Here is the fourth episode of the Fiber Sprite Podcast! On this show, I'll talk about projects I've been working on and my visit to the Taos Wool Festival.
As you practice your fiber art skills, have you ever wondered about the craftspeople who came before you? The ones who figured out how to spin, the ones who figured out how to weave, the ones who figured out how to make fabric stretchy by interlocking loops of yarn with one another?
Unfortunately, their stories are lost to history, in part because textile production is so embedded in our culture that it began before humans had a written language. To add to the obscurity, many of the early tools used to produce and work with fabric didn't survive in the archaeological record. But the clues we do have are fascinating, and they indicate that spinning and weaving are very old indeed.
This Saturday, November 10, I'll be giving a presentation at the Black Sheep Handworx Studio. There's lots of interesting historical information about wool, fiber, sheep, and how it relates to us as fiber artists. Whatever fiber art you practice, there's something here for you!
In addition to the discussion, there will be demonstrations, explanations, and hands-on experiences that walk you through how wool is processed before it can become yarn, and how yarn is worked into cloth. The possibilities for customized cloth are endless!
You can purchase tickets at the Black Sheep Handworx Studio, or at 970tix. I hope to see you there!
Last weekend I had the honor of teaching at the Sneffels Fiber Festival in Ridgway, Colorado. On Friday, I taught a dyeing workshop, and on Saturday, I taught a drop spindle workshop.
Naturally, I forgot to take any pictures of my classes, but my friend Sharon managed to sneak a few pictures of the dye workshop. You can read her account over on her blog - Day 1 and Day 2.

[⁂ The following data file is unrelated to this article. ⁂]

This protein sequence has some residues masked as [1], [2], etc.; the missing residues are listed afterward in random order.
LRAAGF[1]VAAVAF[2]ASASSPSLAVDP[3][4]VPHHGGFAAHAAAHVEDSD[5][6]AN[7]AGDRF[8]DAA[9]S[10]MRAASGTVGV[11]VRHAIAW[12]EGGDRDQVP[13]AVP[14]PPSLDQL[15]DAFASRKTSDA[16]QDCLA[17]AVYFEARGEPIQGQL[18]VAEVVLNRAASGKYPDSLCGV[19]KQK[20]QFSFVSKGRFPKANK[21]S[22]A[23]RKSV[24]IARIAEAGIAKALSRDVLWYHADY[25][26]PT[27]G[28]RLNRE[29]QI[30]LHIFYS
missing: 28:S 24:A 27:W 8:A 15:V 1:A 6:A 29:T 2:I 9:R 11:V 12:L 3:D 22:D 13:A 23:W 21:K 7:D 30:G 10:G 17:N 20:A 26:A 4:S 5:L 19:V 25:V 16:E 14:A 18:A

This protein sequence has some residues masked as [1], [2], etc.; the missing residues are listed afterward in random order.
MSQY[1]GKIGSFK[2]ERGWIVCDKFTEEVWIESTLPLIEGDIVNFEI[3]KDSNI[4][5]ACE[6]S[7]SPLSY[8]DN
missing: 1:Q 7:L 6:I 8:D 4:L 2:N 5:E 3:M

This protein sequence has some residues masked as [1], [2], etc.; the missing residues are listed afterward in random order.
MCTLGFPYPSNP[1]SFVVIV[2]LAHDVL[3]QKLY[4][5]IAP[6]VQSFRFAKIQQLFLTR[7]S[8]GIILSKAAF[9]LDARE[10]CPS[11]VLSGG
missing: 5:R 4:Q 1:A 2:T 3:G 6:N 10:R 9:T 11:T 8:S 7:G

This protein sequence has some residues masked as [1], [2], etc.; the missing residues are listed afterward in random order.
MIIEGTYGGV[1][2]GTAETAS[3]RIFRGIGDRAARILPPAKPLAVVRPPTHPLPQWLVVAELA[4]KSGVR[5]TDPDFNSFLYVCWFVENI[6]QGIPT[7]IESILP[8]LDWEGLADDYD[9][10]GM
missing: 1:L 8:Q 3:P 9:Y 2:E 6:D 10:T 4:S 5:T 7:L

The marketplace was open on Saturday and Sunday. I did a tiny bit of shopping Saturday during my lunch break, where I picked up some plying silk and sari silk cloud from Phoenix Fiber Mill. I used some of the sari silk cloud in my blending board project - a little goes quite a long way, and I still had some leftover, but it's such a lovely fiber to work with I didn't want to run out!
I spent a good bit of time scoping out the other vendors, too, but didn't buy anything because I needed to make sure there was room in my car! The only downside to teaching is that there's a lot of equipment to bring, and not a lot of space for extra cargo on the way home!
On Sunday I had an afternoon demonstration of rigid heddle weaving. I think I might have blown a few minds when I described the direct warping process - it really is a lot faster and easier than the traditional warping process!
Before and after my Sunday demonstration, I did quite a bit of shopping. I reconnected with Scott from Corn Creek Fiber Arts. He's the guy who taught me to spin on a wheel! I also picked up a merino/silk braid from them.
I might have gone a little overboard with fleece purchasing...but more on that later!
I'd only be exaggerating a little if I said this mug rug hooked itself! It was a fun and easy afternoon project, and it's the sample for an upcoming class I'm teaching at Black Sheep Handworx Studio this October.
The design is the Grand Mesa, the world's largest flat-topped mountain. It dominates the landscape here in Grand Junction. The design also includes a river, as our rivers here (the Gunnison and Colorado) play a huge part in our ability to live here. It is a desert, after all!
This mug rug is 4" square, and is part of a kit that will be included in the class. It includes everything you need to get started with rug hooking!
Call or email to sign up! Contact information can be found here.
There's a ton of stuff in the works! If you're in or around Colorado, I'd love to see you at one of the following events I have coming up in September:
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